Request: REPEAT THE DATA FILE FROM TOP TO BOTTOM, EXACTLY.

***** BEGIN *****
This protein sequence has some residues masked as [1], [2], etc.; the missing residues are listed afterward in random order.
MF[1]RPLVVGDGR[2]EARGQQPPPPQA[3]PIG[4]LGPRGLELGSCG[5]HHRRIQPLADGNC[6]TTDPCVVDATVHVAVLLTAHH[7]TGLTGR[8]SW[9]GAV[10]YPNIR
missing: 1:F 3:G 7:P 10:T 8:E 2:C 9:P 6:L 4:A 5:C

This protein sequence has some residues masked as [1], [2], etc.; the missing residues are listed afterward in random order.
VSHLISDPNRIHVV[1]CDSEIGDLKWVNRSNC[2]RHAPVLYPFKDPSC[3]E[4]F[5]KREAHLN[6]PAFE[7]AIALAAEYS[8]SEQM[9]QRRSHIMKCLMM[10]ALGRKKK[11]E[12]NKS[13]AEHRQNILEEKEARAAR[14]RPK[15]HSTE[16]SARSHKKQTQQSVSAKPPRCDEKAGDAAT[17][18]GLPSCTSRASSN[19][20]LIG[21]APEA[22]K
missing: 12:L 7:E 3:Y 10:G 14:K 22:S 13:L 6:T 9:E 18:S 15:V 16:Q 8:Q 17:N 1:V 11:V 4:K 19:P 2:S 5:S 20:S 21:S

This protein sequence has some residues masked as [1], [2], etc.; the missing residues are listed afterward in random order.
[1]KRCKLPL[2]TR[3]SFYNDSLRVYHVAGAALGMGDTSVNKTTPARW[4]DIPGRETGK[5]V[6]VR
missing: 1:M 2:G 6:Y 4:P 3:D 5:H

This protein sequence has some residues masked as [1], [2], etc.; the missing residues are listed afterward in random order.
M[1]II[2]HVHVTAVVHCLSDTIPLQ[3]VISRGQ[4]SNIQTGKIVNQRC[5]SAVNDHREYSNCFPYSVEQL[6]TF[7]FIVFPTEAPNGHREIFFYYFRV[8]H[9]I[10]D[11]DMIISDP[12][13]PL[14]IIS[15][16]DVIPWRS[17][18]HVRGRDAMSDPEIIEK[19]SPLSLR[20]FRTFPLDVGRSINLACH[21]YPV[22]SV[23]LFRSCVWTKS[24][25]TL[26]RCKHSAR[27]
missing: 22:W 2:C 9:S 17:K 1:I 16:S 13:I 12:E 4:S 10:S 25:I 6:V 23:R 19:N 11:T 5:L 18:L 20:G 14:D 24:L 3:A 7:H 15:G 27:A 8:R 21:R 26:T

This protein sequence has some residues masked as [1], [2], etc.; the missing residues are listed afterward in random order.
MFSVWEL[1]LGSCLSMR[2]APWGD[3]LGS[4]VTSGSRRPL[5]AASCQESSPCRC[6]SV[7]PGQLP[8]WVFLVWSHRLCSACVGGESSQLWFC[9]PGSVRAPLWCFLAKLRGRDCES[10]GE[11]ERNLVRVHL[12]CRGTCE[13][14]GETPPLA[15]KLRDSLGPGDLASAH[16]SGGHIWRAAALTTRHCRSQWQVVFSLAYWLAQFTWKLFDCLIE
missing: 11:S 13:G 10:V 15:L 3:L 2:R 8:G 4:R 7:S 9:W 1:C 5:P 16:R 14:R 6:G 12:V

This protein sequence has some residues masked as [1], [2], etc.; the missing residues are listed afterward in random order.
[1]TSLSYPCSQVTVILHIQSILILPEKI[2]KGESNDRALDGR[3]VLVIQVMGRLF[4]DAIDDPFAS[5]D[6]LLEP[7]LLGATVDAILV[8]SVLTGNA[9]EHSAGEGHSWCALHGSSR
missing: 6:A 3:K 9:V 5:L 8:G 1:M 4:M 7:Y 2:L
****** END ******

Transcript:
This protein sequence has some residues masked as [1], [2], etc.; the missing residues are listed afterward in random order.
MF[1]RPLVVGDGR[2]EARGQQPPPPQA[3]PIG[4]LGPRGLELGSCG[5]HHRRIQPLADGNC[6]TTDPCVVDATVHVAVLLTAHH[7]TGLTGR[8]SW[9]GAV[10]YPNIR
missing: 1:F 3:G 7:P 10:T 8:E 2:C 9:P 6:L 4:A 5:C

This protein sequence has some residues masked as [1], [2], etc.; the missing residues are listed afterward in random order.
VSHLISDPNRIHVV[1]CDSEIGDLKWVNRSNC[2]RHAPVLYPFKDPSC[3]E[4]F[5]KREAHLN[6]PAFE[7]AIALAAEYS[8]SEQM[9]QRRSHIMKCLMM[10]ALGRKKK[11]E[12]NKS[13]AEHRQNILEEKEARAAR[14]RPK[15]HSTE[16]SARSHKKQTQQSVSAKPPRCDEKAGDAAT[17][18]GLPSCTSRASSN[19][20]LIG[21]APEA[22]K
missing: 12:L 7:E 3:Y 10:G 14:K 22:S 13:L 6:T 9:E 18:S 15:V 16:Q 8:Q 17:N 1:V 11:V 4:K 19:P 2:S 5:S 20:S 21:S

This protein sequence has some residues masked as [1], [2], etc.; the missing residues are listed afterward in random order.
[1]KRCKLPL[2]TR[3]SFYNDSLRVYHVAGAALGMGDTSVNKTTPARW[4]DIPGRETGK[5]V[6]VR
missing: 1:M 2:G 6:Y 4:P 3:D 5:H

This protein sequence has some residues masked as [1], [2], etc.; the missing residues are listed afterward in random order.
M[1]II[2]HVHVTAVVHCLSDTIPLQ[3]VISRGQ[4]SNIQTGKIVNQRC[5]SAVNDHREYSNCFPYSVEQL[6]TF[7]FIVFPTEAPNGHREIFFYYFRV[8]H[9]I[10]D[11]DMIISDP[12][13]PL[14]IIS[15][16]DVIPWRS[17][18]HVRGRDAMSDPEIIEK[19]SPLSLR[20]FRTFPLDVGRSINLACH[21]YPV[22]SV[23]LFRSCVWTKS[24][25]TL[26]RCKHSAR[27]
missing: 22:W 2:C 9:S 17:K 1:I 16:S 13:I 12:E 4:S 10:S 25:I 6:V 23:R 19:N 11:T 5:L 18:L 20:G 14:D 24:L 3:A 7:H 15:G 27:A 8:R 21:R 26:T

This protein sequence has some residues masked as [1], [2], etc.; the missing residues are listed afterward in random order.
MFSVWEL[1]LGSCLSMR[2]APWGD[3]LGS[4]VTSGSRRPL[5]AASCQESSPCRC[6]SV[7]PGQLP[8]WVFLVWSHRLCSACVGGESSQLWFC[9]PGSVRAPLWCFLAKLRGRDCES[10]GE[11]ERNLVRVHL[12]CRGTCE[13][14]GETPPLA[15]KLRDSLGPGDLASAH[16]SGGHIWRAAALTTRHCRSQWQVVFSLAYWLAQFTWKLFDCLIE
missing: 11:S 13:G 10:V 15:L 3:L 2:R 8:G 4:R 7:S 9:W 1:C 5:P 16:R 14:R 6:G 12:V

This protein sequence has some residues masked as [1], [2], etc.; the missing residues are listed afterward in random order.
[1]TSLSYPCSQVTVILHIQSILILPEKI[2]KGESNDRALDGR[3]VLVIQVMGRLF[4]DAIDDPFAS[5]D[6]LLEP[7]LLGATVDAILV[8]SVLTGNA[9]EHSAGEGHSWCALHGSSR
missing: 6:A 3:K 9:V 5:L 8:G 1:M 4:M 7:Y 2:L